New Disquietude podcast episode: music by Lesley Flanigan, Dave Seidel, KMRU, Celia Hollander, and John Hooper; interview with Flanigan; commentary; short essay on reading waveforms. • F.A.Q.Key Tags: #saw2for33third, #field-recording, #classical, #juntoElsewhere: Twitter, SoundCloud, Instagram

Listening to art. Playing with audio. Sounding out technology. Composing in code. Rewinding the soundscape.

Monthly Archives: January 2014

A Different Piano, a Different Noise

A musical soundscape by Victoria Fenner

Like yesterday’s Downstream entry, today’s is of piano subsumed in noise. Yesterday’s noise has an industrial static to it. It is a thick forest of noise through which the piano occasionally becomes apparent. What makes yesterday’s piece, “Week Twenty Nine Project”by Madeleine Cocolas, work as a composition is how the melody’s slow development is at creative odds with that noise — the notes don’t just follow each other, but they in addition have to make sense of the drone through which the emanate.

Today’s piece, “Early Morning With Piano Cityscape” by Victoria Fenner, is a retroactive composition — which is to say, it is field recording that, through selection and framing, can be heard as a composition. What it contains is the everyday sounds of the city, two and half minutes of them, a single swath of a day recorded, extracted, and saved for posterity. There is variety to the sounds in Fenner’s recording: birdsong, traffic, a general municipal whir, aircraft, household activity, and a piano. The piano is just one sound among the many, but because its musicality is explicit it stands out, no matter how loud the other noises, such as the encroaching bus — or so it appears — that arrives toward the end, might get.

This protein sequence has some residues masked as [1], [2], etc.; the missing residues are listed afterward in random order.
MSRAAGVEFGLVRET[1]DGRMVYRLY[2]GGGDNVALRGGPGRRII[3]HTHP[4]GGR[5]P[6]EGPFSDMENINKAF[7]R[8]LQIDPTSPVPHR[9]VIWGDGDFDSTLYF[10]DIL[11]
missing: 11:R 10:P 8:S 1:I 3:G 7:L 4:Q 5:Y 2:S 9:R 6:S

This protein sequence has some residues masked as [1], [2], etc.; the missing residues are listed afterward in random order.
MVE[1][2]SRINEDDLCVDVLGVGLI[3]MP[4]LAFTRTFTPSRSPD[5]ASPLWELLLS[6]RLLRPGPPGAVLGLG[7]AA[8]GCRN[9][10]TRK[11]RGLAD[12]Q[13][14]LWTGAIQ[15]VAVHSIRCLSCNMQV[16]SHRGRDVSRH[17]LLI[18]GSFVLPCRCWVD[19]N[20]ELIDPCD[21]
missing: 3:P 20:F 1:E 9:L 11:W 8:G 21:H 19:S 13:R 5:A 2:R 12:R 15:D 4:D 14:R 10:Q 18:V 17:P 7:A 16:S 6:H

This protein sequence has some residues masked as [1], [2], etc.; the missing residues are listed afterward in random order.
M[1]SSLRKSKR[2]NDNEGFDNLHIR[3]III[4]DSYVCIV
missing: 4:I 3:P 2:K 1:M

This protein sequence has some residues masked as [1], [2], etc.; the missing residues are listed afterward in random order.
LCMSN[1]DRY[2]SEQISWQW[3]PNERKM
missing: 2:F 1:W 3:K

Track originally posted for free download at More from Fenner, who is based in Hamilton, Ontario, Canada, at and

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Aphex Twin SAW2 Countdown: Track 20 (“Hexagon”)

A track per day up through the February 13 release of my 33 1/3 book


cover-from-Bloomsbury-siteI am going to do this track-by-track countdown to the release, on February 13, 2014, the day prior to Valentine’s Day, of my book in the estimable 33 1/3 series. It is a love letter to Aphex Twin’s album Selected Ambient Works Volume II, which will mark its 20th anniversary this year, less than a month after my book’s publication. More on my Aphex Twin book at and The plan is to do this countdown in the reverse order, from last track to first. For reference, an early draft of the introduction is online, as is the book’s seven-chapter table of contents. The book’s publisher posted an interview with me when I was midway through the writing process.

There is some irony to doing this countdown since the book is already shipping to folks who pre-ordered it via an online retailer such as Amazon, but the official date stands, and that’s the target — the end date — of this countdown, February 13. And for what it’s worth, while the physical copies are mailing now from retailers, the Kindle version won’t turn on until February 13. Still, the digital version costs less.

And this is a recommended reading scenario, despite the pains I go in the book to distinguish lucid dreaming from intoxication:

There’s an entire chapter in my book focused on trying to undo some of the conventional wisdom that describes this album as “beatless.” I look at tracks with intense beats, and at tracks with inherent beats (the pulse of a sine wave, by way of example). But I’m less interested in the mistaken term than in other things the idea of “beatless” might in fact mean. I won’t go into depth here (there is, of course, the book), but I think in the end it has as much if not more to do with the song-less-ness of Selected Ambient Works Volume II, a song being a structure, a meta-beat, a macro-beat — a threat to song, to pop and rock as it had previously been known and appreciated. Because if all one needed to do was to show that the album has beats, one could just play this lovely mid-tempo track that is half beat, half synth cloud, plus occasional piping of what could be an oboe. The track goes by the name “Hexagon.”

Here it is slowed down:

Here it is with someone playing a drum solo on top, emphasizing the beats that are already part of the track:

And here it is reversed:

More on my Aphex Twin Selected Ambient Works Volume II book at and

Thanks to for the sequential grid treatment of the album cover.

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Disquiet: 15, 10 & 5 Years Ago This Week (2014.04)

Steampunk instruments, remixed Battlestar Galactica, Howard Dean's scream

This would be roughly the week of January 20 through January 26.